Monday, October 1, 2012

Changes passing by

A few curious things I have been playing with, things you might also find interesting. All in the category of change.

File:REA woman works washboard.gif1. A change in working and being worked for

Seen at our local historical museum: an old-time ribbed-metal and wood washboard with an instruction that reads:
Don't rub too hard! Let the board do the work.
Let that bounce around in your mind for a while.

2. A change in moving and being moved

I thought it was a typographical error the first time I saw it. In a Dickens novel he referred to people walking on a city street as "passengers." Then I started seeing it again and again. Here's an example from Oliver Twist:
It was within an hour of midnight. The weather being dark, and piercing cold, he had no great temptation to loiter. The sharp wind that scoured the streets, seemed to have cleared them of passengers, as of dust and mud, for few people were abroad, and they were to all appearance hastening fast home.
From The Old Curiosity Shop:
It was the beginning of a day in June; the deep blue sky unsullied by a cloud, and teeming with brilliant light. The streets were, as yet, nearly free from passengers, the houses and shops were closed, and the healthy air of morning fell like breath from angels, on the sleeping town.
Clearly these "passengers" are not riding but walking. In some places, where Dickens has need to speak of carriages and coaches, he amends the simple "passengers" to "foot-passengers," as in this quote from Nicholas Nickleby:
Presently, the coach came; and, after many sorrowful farewells, and a great deal of running backwards and forwards across the pavement on the part of Miss La Creevy, in the course of which the yellow turban came into violent contact with sundry foot-passengers, it (that is to say the coach, not the turban) went away again, with the two ladies and their luggage inside; and Newman, despite all Mrs Nickleby's assurances that it would be his death--on the box beside the driver.
My guess is that in Dickens' time the separation between conveying oneself (passenger as passer-by) and being conveyed (passenger as cargo) was just beginning to be required. The online etymology dictionary says the conveyance meaning ("one traveling in a vehicle or vessel") was "attested" (in use?) as early as the 1500s. But certainly Dickens must not have felt it was confusing to his readers to use the term to mean people walking by as late as the mid-1800s.

In our time nobody would ever refer to someone walking as a passenger, or even as a foot-passenger. It would simply make no sense. The word now means being fully conveyed. A free online dictionary describes a passenger as "a traveler riding in a vehicle (a boat or bus or car or plane or train etc) who is not operating it." Apparently there is also a slang use of the word as "a member of a group or team who is a burden on the others through not participating fully in the work." If something has gone all the way into metaphor, it's pretty firmly situated in its meaning; it has to be for the metaphor to work.

What does it mean that we now see ourselves as not moving but moved? I don't know, but it must mean something.

3. A change in knowing and being known

We have recently been watching The Andy Griffith Show on Netflix. It is simply fascinating. The other day we saw an episode about privacy and information, called "Stranger in Town" (Season 1 Episode 12), that anybody who is interested in society in the age of the internet will want to watch. It sets all sorts of mental gears turning.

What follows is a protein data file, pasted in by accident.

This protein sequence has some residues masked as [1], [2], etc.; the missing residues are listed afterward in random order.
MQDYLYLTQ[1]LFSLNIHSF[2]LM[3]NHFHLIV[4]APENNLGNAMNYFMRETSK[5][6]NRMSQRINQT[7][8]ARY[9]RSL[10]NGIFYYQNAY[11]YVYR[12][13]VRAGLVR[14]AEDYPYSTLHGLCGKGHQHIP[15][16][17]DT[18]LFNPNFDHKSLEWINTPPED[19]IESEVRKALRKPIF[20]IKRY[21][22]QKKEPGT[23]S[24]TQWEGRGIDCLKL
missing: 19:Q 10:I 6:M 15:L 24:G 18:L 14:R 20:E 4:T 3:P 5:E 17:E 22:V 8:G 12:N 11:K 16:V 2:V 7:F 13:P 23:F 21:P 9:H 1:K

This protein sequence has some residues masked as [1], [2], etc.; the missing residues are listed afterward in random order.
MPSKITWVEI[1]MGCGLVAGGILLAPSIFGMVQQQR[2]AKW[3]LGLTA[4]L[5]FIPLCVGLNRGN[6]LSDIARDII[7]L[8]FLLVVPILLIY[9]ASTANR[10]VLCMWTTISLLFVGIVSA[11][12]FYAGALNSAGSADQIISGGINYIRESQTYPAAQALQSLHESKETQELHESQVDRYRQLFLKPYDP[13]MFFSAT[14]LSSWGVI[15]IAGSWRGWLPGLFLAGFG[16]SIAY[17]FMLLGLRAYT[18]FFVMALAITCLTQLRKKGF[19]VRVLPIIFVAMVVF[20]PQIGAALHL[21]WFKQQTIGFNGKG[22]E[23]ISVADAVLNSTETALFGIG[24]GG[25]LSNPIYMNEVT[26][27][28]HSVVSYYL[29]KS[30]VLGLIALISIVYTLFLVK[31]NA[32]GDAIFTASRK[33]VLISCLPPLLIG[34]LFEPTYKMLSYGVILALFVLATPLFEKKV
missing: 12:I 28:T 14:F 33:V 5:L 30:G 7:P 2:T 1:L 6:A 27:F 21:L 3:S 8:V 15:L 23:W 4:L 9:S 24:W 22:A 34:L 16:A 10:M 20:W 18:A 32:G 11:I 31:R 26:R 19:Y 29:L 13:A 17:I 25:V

File:George Nader Andy Griffith Elinor Donahue Andy Griffith Show 1961.jpgI'll give you a brief synopsis. A man shows up in Mayberry, Ed Sawyer. He is a complete stranger, but he knows many details about everyone in town: names, habits, quirks. The townspeople respond with some distrust and fear, though they are mostly too mystified to know how to react. Is he a spy? An alien? A Hollywood agent? A long-lost relative? Someone with a loose screw? In the end, as usual, Andy the sheriff calms everyone down and finds out the innocent cause of the mystery. Turns out Ed heard all about Mayberry from an Army buddy of his who was born there. When he left the Army he found he liked the place so much that he renewed his buddy's subscription to the local newspaper. That's how he knew about everybody and everything. Once Andy explains the situation everyone welcomes the nice, if over-eager, man to the town, and he settles in.

What I found amazing about this episode was how I felt watching it. You might think that in this day and age I would find Ed Sawyer's ability to find out a paltry amount of information about people quaint and pleasant. Surprisingly, I felt more alarmed at the state of affairs (in the first part of the show) than the townspeople did! At one point Opie (Andy's 5-year-old son) ran out of the sheriff's office onto the sidewalk, and I had a strong emotional reaction: Don't let Opie go out alone with a stalker like that hanging around! The whole thing was almost like a twilight-zone episode, it felt so creepy. It felt even creepier that Andy (the law) was so accepting of the stalker. Evidently in the 60s such a plot was seen as television-cute (as all of the other Mayberry plots have been so far). It does not seem so now. My guess is that because we all know how people can find out lots about each other, we can link it more strongly and obviously to intent: negative intent, nasty intent. And apparent evidence of negative intent is more alarming than any mystery.

That's how I felt, anyway, watching it. I'm curious to know how other people watching that show today would feel. If you watch it, or have watched it, tell me how it seemed to you.

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